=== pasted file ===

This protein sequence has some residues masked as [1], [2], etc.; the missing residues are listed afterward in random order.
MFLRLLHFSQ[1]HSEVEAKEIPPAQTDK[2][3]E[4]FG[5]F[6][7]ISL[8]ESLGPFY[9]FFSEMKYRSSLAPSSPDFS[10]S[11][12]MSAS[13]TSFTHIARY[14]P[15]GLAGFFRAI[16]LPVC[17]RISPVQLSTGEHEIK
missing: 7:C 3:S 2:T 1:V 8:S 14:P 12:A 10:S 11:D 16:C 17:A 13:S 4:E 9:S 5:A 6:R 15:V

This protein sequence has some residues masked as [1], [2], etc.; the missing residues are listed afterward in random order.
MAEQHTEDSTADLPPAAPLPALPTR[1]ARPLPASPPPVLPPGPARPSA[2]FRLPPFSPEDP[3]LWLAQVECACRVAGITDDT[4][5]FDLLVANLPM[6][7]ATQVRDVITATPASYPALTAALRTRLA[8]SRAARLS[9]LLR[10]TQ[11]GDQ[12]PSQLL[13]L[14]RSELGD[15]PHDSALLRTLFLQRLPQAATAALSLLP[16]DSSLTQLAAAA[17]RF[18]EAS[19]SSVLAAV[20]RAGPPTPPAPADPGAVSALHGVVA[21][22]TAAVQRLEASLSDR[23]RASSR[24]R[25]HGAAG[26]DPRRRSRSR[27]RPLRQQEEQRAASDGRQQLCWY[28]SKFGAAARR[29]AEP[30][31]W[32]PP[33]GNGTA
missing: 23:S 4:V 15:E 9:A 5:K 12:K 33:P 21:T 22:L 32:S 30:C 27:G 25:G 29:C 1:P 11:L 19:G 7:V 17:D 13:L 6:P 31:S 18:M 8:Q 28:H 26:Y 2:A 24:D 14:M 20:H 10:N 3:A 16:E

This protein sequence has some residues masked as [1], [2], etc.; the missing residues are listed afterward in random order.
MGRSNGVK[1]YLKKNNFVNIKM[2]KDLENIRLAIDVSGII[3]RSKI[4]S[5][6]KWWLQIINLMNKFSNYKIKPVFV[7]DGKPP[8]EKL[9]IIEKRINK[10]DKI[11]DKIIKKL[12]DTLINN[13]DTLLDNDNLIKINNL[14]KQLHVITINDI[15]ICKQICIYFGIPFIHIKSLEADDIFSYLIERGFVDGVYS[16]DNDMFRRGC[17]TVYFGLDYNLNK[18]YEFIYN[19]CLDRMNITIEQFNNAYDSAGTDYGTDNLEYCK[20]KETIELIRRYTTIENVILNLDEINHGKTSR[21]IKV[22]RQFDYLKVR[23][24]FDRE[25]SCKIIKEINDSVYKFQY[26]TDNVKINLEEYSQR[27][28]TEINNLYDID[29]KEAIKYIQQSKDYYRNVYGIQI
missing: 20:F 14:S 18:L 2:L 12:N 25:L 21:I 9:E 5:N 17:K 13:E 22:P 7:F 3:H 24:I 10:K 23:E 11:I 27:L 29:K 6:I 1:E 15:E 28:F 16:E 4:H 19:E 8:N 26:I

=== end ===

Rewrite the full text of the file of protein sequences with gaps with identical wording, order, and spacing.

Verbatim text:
This protein sequence has some residues masked as [1], [2], etc.; the missing residues are listed afterward in random order.
MFLRLLHFSQ[1]HSEVEAKEIPPAQTDK[2][3]E[4]FG[5]F[6][7]ISL[8]ESLGPFY[9]FFSEMKYRSSLAPSSPDFS[10]S[11][12]MSAS[13]TSFTHIARY[14]P[15]GLAGFFRAI[16]LPVC[17]RISPVQLSTGEHEIK
missing: 7:C 3:S 2:T 1:V 8:S 14:P 12:A 10:S 11:D 16:C 17:A 13:S 4:E 9:S 5:A 6:R 15:V

This protein sequence has some residues masked as [1], [2], etc.; the missing residues are listed afterward in random order.
MAEQHTEDSTADLPPAAPLPALPTR[1]ARPLPASPPPVLPPGPARPSA[2]FRLPPFSPEDP[3]LWLAQVECACRVAGITDDT[4][5]FDLLVANLPM[6][7]ATQVRDVITATPASYPALTAALRTRLA[8]SRAARLS[9]LLR[10]TQ[11]GDQ[12]PSQLL[13]L[14]RSELGD[15]PHDSALLRTLFLQRLPQAATAALSLLP[16]DSSLTQLAAAA[17]RF[18]EAS[19]SSVLAAV[20]RAGPPTPPAPADPGAVSALHGVVA[21][22]TAAVQRLEASLSDR[23]RASSR[24]R[25]HGAAG[26]DPRRRSRSR[27]RPLRQQEEQRAASDGRQQLCWY[28]SKFGAAARR[29]AEP[30][31]W[32]PP[33]GNGTA
missing: 23:S 4:V 15:E 9:A 5:K 12:K 33:P 21:T 22:L 32:S 30:C 27:G 25:G 29:C 1:P 11:L 19:G 7:V 17:D 13:L 6:P 31:S 18:M 8:Q 28:H 26:Y 2:A 24:D 14:M 20:H 10:N 3:A 16:E

This protein sequence has some residues masked as [1], [2], etc.; the missing residues are listed afterward in random order.
MGRSNGVK[1]YLKKNNFVNIKM[2]KDLENIRLAIDVSGII[3]RSKI[4]S[5][6]KWWLQIINLMNKFSNYKIKPVFV[7]DGKPP[8]EKL[9]IIEKRINK[10]DKI[11]DKIIKKL[12]DTLINN[13]DTLLDNDNLIKINNL[14]KQLHVITINDI[15]ICKQICIYFGIPFIHIKSLEADDIFSYLIERGFVDGVYS[16]DNDMFRRGC[17]TVYFGLDYNLNK[18]YEFIYN[19]CLDRMNITIEQFNNAYDSAGTDYGTDNLEYCK[20]KETIELIRRYTTIENVILNLDEINHGKTSR[21]IKV[22]RQFDYLKVR[23][24]FDRE[25]SCKIIKEINDSVYKFQY[26]TDNVKINLEEYSQR[27][28]TEINNLYDID[29]KEAIKYIQQSKDYYRNVYGIQI
missing: 20:F 14:S 18:L 2:L 12:N 25:L 21:I 9:E 5:N 17:K 13:E 22:P 7:F 3:H 24:I 10:K 23:E 11:I 27:L 29:K 6:I 1:E 15:E 28:F 16:E 4:H 19:E 8:N 26:I